Finally there is a god a little more difficult to disprove: the Deistic god. This is so because the only predicate postulated by one of its versions is that the only action of this god was the creation of the universe and its natural laws. No more than that. Being that the case, you can not disprove it, but at the same time this hypothesis is so extremely poor and unsubstantiated that you can call it merely an opinion. Besides, this god is not accepted by the majority of believers. But this god is who is usually postulated by theologians in debates against atheists because it cannot be attacked from logic and reason, because as told before, there are not miracles, souls, angels, morals, sacred books, etc., associated with this god.

      All this boils down to the fact that the only non-natural alternative to a natural explanation of the universe is the deistic god. The problem for the deistic god is that being so undefined as it is, it can be whatever you want, even a natural explanation of the origin of the universe.

      Certainly, where the universe comes from is a legitimate question. The only honest answer from an atheist is: I don’t know yet. But the deist man is in the same predicament, only that he postulates a fallacy: the god of the gaps. And by doing this, he open a dangerous flank: Where that god comes from?

      If he answered: this god is uncaused, he has to explain why the universe could not also be uncaused or why his god is uncaused. Once at this point we have entered in the classical and old discussion where all theism shipwreck.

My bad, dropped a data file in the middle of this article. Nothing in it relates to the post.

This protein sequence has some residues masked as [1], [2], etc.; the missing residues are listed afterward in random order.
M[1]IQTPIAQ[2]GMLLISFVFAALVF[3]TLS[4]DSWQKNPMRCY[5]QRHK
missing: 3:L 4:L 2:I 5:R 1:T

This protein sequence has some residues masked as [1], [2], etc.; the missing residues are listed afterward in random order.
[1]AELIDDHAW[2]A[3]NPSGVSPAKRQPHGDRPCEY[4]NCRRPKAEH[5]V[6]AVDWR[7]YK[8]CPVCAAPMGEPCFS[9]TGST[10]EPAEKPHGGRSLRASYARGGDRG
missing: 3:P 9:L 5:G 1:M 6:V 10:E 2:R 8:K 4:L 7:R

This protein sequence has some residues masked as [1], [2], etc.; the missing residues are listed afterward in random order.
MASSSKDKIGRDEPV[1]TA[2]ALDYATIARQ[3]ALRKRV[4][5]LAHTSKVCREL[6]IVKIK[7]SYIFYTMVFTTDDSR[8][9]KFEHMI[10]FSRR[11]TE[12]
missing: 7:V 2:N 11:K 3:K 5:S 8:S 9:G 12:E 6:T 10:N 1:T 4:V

Since I work building the Tower of Babel, you cannot expect a good English.

    2. Absolutely! The same goes for Dawkins in TGD when he notes the improbability of creators or the infinite regress of the whole idea. But people like to avoid that topic.

      You can build on both to make further observations. For example, infinite regress inevitably leads to _loss_ of information, unless there is a corrective mechanism. (AKA evolution.) So creationists obsession with “information” and its “creation” tells us that creation is an impossible solution on its own terms.

  5. Re: people’s sensitivity about religious ideas being attacked:

    This is my experience: when I’ve argued politics with my friends, feelings rarely get hurt. But when the arguments were with others who, say, weren’t educated, feelings DID get hurt. One time, I was told “how can you, as a college professor, talk to an old lady that way”.